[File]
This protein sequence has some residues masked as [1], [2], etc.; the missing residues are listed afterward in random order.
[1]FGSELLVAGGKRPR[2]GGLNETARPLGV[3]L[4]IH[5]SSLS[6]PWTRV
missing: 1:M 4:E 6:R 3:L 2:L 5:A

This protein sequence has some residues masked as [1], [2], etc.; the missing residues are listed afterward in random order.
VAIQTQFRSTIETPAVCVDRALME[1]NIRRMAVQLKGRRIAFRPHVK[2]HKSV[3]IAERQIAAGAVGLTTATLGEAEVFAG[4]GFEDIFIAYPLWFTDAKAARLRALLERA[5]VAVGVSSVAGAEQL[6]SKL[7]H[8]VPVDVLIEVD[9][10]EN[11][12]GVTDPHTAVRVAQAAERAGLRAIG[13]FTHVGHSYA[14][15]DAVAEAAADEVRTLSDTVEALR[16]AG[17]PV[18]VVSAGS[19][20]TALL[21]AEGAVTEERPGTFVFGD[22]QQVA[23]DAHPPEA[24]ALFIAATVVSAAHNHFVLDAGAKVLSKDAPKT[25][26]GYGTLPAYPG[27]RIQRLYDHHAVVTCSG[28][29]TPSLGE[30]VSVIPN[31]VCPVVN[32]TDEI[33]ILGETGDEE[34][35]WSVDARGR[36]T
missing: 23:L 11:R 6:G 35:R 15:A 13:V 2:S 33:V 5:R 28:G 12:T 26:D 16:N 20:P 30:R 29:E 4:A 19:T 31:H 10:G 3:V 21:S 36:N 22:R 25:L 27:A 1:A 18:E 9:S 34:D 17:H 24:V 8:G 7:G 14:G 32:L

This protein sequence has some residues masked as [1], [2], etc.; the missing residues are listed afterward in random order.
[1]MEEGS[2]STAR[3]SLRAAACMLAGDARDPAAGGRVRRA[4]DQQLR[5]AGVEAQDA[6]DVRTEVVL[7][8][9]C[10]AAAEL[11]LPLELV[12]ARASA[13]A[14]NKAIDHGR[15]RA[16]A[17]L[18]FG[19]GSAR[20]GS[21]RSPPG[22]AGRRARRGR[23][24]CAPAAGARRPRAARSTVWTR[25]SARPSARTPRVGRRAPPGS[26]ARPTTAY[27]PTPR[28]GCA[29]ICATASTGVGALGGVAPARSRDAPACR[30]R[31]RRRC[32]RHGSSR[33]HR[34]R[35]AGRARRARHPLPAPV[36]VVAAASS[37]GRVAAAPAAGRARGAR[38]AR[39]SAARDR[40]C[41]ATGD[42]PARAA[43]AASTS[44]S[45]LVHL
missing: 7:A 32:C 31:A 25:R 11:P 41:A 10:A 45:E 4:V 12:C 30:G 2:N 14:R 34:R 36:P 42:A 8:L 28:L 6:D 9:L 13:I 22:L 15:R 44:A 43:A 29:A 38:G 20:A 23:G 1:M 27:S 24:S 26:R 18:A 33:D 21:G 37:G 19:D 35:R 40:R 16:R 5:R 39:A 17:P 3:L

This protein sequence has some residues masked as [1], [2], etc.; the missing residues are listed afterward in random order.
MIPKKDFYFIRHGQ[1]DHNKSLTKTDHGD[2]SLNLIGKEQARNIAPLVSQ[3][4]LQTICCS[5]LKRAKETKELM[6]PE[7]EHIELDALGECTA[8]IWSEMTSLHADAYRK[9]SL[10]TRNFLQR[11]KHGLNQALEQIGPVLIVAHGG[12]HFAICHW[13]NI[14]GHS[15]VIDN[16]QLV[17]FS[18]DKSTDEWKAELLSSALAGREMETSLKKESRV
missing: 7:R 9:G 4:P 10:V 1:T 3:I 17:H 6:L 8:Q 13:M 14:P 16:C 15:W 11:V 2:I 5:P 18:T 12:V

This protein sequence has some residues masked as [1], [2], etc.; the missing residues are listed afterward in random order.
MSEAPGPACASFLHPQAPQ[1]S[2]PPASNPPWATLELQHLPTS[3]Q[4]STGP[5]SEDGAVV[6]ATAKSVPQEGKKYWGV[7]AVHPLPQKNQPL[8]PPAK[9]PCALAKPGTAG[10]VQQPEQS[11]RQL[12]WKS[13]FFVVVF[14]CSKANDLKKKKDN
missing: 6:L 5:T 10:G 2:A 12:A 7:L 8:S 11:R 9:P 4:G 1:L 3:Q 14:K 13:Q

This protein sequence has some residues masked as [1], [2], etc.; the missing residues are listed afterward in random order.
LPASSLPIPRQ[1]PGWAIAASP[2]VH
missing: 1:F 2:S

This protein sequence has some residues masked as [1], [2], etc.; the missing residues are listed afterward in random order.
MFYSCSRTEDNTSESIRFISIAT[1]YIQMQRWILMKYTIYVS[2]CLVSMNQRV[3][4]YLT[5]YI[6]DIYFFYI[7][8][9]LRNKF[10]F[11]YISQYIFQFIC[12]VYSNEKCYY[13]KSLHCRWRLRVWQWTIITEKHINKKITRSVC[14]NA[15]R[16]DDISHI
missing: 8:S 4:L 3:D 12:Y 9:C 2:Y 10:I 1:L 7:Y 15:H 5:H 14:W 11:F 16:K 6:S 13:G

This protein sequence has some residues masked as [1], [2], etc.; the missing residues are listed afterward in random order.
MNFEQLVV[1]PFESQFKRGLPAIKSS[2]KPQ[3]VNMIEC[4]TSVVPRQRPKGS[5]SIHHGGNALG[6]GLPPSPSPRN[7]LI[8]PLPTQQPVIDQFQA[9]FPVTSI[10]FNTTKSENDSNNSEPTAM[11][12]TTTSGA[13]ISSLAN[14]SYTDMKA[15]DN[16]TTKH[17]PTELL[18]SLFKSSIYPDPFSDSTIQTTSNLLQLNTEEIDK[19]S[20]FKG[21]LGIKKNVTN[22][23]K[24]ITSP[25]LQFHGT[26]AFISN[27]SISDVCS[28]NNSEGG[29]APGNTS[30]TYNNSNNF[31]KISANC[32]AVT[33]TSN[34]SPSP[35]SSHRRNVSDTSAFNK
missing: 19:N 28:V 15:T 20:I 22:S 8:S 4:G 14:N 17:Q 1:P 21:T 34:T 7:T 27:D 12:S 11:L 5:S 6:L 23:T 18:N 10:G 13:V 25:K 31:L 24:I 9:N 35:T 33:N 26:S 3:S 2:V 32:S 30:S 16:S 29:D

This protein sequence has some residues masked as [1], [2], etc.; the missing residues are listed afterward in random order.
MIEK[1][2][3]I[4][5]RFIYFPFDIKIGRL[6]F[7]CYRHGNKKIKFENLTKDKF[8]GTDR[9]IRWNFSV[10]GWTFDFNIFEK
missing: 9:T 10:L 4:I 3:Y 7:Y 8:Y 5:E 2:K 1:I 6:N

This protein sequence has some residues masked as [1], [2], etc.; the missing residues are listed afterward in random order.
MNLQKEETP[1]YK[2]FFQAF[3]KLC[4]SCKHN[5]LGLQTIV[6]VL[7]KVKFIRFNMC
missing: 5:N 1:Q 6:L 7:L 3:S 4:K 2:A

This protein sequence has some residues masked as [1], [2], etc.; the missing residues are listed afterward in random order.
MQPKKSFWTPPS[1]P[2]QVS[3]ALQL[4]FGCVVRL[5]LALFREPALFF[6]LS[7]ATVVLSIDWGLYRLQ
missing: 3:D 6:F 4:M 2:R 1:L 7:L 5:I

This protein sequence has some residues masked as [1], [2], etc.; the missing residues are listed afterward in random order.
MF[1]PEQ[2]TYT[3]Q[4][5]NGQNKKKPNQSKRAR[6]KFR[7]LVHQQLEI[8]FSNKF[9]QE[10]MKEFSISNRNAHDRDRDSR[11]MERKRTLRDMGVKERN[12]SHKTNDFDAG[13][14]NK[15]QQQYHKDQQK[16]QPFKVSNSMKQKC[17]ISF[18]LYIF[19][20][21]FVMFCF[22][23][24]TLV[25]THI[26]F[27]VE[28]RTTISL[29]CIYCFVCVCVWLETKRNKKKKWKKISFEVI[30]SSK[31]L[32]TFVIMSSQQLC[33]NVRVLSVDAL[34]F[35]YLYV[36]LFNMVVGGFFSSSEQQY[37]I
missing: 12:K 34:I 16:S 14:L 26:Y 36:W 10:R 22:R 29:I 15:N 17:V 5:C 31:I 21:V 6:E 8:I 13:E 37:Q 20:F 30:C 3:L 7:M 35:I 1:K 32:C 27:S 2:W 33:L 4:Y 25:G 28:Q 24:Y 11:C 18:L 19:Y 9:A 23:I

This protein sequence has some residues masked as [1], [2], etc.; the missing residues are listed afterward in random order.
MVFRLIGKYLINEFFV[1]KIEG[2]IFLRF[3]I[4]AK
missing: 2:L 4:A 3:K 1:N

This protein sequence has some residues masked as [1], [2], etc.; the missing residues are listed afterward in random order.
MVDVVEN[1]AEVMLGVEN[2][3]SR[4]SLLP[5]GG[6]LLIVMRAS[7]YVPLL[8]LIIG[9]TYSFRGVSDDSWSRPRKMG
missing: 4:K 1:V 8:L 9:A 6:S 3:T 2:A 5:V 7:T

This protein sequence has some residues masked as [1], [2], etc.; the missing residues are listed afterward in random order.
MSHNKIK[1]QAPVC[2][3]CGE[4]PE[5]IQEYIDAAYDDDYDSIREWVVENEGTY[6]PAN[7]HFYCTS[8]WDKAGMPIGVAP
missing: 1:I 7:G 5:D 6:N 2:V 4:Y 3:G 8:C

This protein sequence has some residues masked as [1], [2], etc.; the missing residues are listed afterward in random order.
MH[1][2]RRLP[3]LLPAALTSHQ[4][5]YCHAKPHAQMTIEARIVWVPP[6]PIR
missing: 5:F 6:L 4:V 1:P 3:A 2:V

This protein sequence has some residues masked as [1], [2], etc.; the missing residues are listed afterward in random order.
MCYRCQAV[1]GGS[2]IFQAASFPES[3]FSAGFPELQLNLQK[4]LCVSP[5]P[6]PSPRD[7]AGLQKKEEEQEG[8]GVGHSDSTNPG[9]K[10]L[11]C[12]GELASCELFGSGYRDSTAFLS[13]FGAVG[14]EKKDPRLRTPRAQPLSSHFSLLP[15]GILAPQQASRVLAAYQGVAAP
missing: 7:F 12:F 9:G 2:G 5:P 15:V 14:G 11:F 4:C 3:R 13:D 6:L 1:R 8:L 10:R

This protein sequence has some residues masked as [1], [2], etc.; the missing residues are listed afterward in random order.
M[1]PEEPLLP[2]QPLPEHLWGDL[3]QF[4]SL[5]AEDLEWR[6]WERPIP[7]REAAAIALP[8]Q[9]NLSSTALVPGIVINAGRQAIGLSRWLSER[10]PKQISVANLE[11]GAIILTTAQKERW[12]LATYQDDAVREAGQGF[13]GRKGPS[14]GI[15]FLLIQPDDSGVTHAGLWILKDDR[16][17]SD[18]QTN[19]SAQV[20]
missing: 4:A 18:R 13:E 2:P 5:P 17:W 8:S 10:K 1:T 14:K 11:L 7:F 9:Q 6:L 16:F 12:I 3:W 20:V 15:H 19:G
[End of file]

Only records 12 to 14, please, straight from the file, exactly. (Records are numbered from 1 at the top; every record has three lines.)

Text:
This protein sequence has some residues masked as [1], [2], etc.; the missing residues are listed afterward in random order.
MF[1]PEQ[2]TYT[3]Q[4][5]NGQNKKKPNQSKRAR[6]KFR[7]LVHQQLEI[8]FSNKF[9]QE[10]MKEFSISNRNAHDRDRDSR[11]MERKRTLRDMGVKERN[12]SHKTNDFDAG[13][14]NK[15]QQQYHKDQQK[16]QPFKVSNSMKQKC[17]ISF[18]LYIF[19][20][21]FVMFCF[22][23][24]TLV[25]THI[26]F[27]VE[28]RTTISL[29]CIYCFVCVCVWLETKRNKKKKWKKISFEVI[30]SSK[31]L[32]TFVIMSSQQLC[33]NVRVLSVDAL[34]F[35]YLYV[36]LFNMVVGGFFSSSEQQY[37]I
missing: 12:K 34:I 16:S 14:L 26:Y 36:W 10:R 22:R 29:I 15:N 17:V 5:C 31:I 21:V 6:E 8:I 13:E 37:Q 20:F 30:C 3:L 7:M 35:I 1:K 32:C 27:S 2:W 33:L 4:Y 25:G 28:Q 24:Y 11:C 18:L 19:Y 9:A 23:I

This protein sequence has some residues masked as [1], [2], etc.; the missing residues are listed afterward in random order.
MVFRLIGKYLINEFFV[1]KIEG[2]IFLRF[3]I[4]AK
missing: 2:L 4:A 3:K 1:N

This protein sequence has some residues masked as [1], [2], etc.; the missing residues are listed afterward in random order.
MVDVVEN[1]AEVMLGVEN[2][3]SR[4]SLLP[5]GG[6]LLIVMRAS[7]YVPLL[8]LIIG[9]TYSFRGVSDDSWSRPRKMG
missing: 4:K 1:V 8:L 9:A 6:S 3:T 2:A 5:V 7:T